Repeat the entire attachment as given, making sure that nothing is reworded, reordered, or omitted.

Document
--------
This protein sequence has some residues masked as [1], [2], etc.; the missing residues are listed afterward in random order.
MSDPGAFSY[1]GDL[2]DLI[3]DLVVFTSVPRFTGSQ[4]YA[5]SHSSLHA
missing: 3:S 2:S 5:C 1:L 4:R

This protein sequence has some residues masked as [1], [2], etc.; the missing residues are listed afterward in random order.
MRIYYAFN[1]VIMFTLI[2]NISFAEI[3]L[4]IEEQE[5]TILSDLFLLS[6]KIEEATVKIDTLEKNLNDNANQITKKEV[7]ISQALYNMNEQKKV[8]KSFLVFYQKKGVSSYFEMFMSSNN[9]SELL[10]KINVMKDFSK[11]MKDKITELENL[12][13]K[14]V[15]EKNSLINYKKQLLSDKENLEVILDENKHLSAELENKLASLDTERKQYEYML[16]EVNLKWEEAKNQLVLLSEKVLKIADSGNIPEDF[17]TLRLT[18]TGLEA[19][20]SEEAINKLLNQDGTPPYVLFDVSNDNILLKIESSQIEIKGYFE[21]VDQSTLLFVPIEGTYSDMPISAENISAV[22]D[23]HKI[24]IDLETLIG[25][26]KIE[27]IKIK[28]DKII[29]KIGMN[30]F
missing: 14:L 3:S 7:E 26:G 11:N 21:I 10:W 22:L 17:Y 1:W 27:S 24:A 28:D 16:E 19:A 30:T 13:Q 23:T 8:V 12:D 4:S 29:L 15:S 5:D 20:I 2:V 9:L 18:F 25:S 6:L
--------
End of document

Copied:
This protein sequence has some residues masked as [1], [2], etc.; the missing residues are listed afterward in random order.
MSDPGAFSY[1]GDL[2]DLI[3]DLVVFTSVPRFTGSQ[4]YA[5]SHSSLHA
missing: 3:S 2:S 5:C 1:L 4:R

This protein sequence has some residues masked as [1], [2], etc.; the missing residues are listed afterward in random order.
MRIYYAFN[1]VIMFTLI[2]NISFAEI[3]L[4]IEEQE[5]TILSDLFLLS[6]KIEEATVKIDTLEKNLNDNANQITKKEV[7]ISQALYNMNEQKKV[8]KSFLVFYQKKGVSSYFEMFMSSNN[9]SELL[10]KINVMKDFSK[11]MKDKITELENL[12][13]K[14]V[15]EKNSLINYKKQLLSDKENLEVILDENKHLSAELENKLASLDTERKQYEYML[16]EVNLKWEEAKNQLVLLSEKVLKIADSGNIPEDF[17]TLRLT[18]TGLEA[19][20]SEEAINKLLNQDGTPPYVLFDVSNDNILLKIESSQIEIKGYFE[21]VDQSTLLFVPIEGTYSDMPISAENISAV[22]D[23]HKI[24]IDLETLIG[25][26]KIE[27]IKIK[28]DKII[29]KIGMN[30]F
missing: 14:L 3:S 7:E 26:G 11:N 21:I 10:W 22:L 17:Y 1:W 27:S 24:A 28:D 16:E 19:A 30:T 13:Q 23:T 8:V 12:D 4:S 29:L 15:S 5:D 20:I 2:V 9:L 18:F 25:S 6:L